Where can I get my rear brake shoe replaced?

Finding the right place to get your rear brake shoe replaced can be tricky—especially if you don’t have a trusted mechanic to turn to. Luckily, Jerry's
GarageGuard™
can help you compare costs for the services you need from over 2,500 reputable repair shops across the country. 
Jerry's GarageGuard™ compares fair price estimates from shops using their actual hourly labor rate. Jerry's GarageGuard™ will also let you know if you need to budget for diagnostic fees and show you reviews from real customers to help you choose the best service.
Check out some of our vetted shops below and download the app to compare car repair quotes in your area.
157 Reviews
Harrell's Auto Service - Raeford
address
8038 Raeford Rd, Fayetteville, NC
Brake Shoe Replacement (Rear)
Fair Cost Estimate for This Shop
$215
(Parts - $70, Labor - $145)
Shop Diagnostic Fee
(Included in service charges)
$129.99
182 Reviews
Motorly
address
(Mobile auto service), Port Murray, NJ
Brake Shoe Replacement (Rear)
Fair Cost Estimate for This Shop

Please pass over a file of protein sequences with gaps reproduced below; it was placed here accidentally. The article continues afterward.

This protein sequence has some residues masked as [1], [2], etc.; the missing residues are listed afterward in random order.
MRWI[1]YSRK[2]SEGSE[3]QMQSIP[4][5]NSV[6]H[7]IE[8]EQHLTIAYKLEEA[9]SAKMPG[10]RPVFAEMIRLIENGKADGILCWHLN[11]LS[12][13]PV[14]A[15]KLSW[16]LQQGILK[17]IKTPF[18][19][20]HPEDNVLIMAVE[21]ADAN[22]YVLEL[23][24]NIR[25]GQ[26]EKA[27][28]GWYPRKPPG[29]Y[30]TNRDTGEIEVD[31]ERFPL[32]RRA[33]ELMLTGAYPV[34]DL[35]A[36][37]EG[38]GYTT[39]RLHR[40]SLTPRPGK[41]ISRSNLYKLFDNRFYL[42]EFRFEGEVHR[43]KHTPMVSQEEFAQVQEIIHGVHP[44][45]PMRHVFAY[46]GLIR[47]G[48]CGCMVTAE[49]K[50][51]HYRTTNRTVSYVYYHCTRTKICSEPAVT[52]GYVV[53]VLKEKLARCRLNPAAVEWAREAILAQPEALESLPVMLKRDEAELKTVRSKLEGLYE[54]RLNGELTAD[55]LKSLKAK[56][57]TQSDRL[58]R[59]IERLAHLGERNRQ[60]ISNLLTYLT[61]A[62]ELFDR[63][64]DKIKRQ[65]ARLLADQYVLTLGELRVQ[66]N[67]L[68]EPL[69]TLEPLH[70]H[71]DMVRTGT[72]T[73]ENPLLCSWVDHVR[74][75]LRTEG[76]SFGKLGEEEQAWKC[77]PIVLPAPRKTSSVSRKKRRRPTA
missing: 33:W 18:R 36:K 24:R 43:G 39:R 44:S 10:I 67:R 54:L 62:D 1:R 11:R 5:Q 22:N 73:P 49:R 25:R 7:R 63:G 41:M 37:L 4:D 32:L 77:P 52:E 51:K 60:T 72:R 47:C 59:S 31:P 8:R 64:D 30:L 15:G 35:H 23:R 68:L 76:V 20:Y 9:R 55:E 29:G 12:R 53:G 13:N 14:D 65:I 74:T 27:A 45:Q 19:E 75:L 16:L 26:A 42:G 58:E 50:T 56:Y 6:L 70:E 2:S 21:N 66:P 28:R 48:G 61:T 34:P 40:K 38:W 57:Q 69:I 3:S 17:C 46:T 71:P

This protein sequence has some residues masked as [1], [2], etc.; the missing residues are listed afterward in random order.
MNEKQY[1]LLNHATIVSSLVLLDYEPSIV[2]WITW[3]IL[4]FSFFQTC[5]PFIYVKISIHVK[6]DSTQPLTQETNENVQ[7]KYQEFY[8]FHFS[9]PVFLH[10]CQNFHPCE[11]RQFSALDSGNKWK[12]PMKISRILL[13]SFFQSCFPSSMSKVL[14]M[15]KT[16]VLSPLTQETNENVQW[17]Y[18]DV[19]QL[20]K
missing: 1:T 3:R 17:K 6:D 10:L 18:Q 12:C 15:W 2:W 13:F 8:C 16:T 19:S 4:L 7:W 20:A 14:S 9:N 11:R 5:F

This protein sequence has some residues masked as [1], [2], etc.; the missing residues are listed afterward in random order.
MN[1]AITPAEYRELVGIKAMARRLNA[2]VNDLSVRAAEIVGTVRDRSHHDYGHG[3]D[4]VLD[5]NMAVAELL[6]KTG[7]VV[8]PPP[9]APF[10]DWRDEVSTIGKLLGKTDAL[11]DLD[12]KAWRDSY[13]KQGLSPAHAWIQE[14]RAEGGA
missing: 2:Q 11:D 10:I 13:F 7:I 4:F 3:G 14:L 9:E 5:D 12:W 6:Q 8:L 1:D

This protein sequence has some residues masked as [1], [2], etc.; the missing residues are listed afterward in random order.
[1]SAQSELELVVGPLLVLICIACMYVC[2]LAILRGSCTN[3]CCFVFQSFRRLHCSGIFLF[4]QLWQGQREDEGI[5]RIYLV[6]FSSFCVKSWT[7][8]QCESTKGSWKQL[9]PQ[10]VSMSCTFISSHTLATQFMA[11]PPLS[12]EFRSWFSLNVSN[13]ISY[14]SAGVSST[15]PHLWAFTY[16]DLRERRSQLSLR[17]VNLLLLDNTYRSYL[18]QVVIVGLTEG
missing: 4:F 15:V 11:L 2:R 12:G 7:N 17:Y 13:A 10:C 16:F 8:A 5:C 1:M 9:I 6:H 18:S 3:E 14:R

$208
(Parts - $70, Labor - $138)
Shop Diagnostic Fee
(Included in service charges)
$115
155 Reviews
Goodyear Auto Service - New Detroit Center
address
3075 E Grand Blvd, Detroit, MI
Brake Shoe Replacement (Rear)
Fair Cost Estimate for This Shop
$208
(Parts - $70, Labor - $138)
Shop Diagnostic Fee
(Included in service charges)
$110
177 Reviews
54th Street Auto Center
address
415 W 54th St, New York, NY
Brake Shoe Replacement (Rear)
Fair Cost Estimate for This Shop
$282
(Parts - $70, Labor - $212)
Shop Diagnostic Fee
(Included in service charges)
$191
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How did we vet these shops?

Jerry experts researched 2500+ real repair shops across the US. We talked to real shop customers, and analyzed both real shop pricing data and thousands of real customer reviews from each shop to verify them individually. We do not partner with the shops listed above, and our analysis is always unbiased.

How does a mechanic replace rear brake shoes?

A rear brake shoe replacement requires some basic equipment, a moderate amount of mechanical knowledge, and high attention to detail. Here’s how the pros do it:
  1. Preparation: To get at the brake drums of a vehicle, a mechanic must first release the emergency brake, jack up the rear wheels, and place chocks under the front wheels.
  2. Disassembly: The mechanic will loosen the lug nuts of the wheel and take apart the rear brake assembly.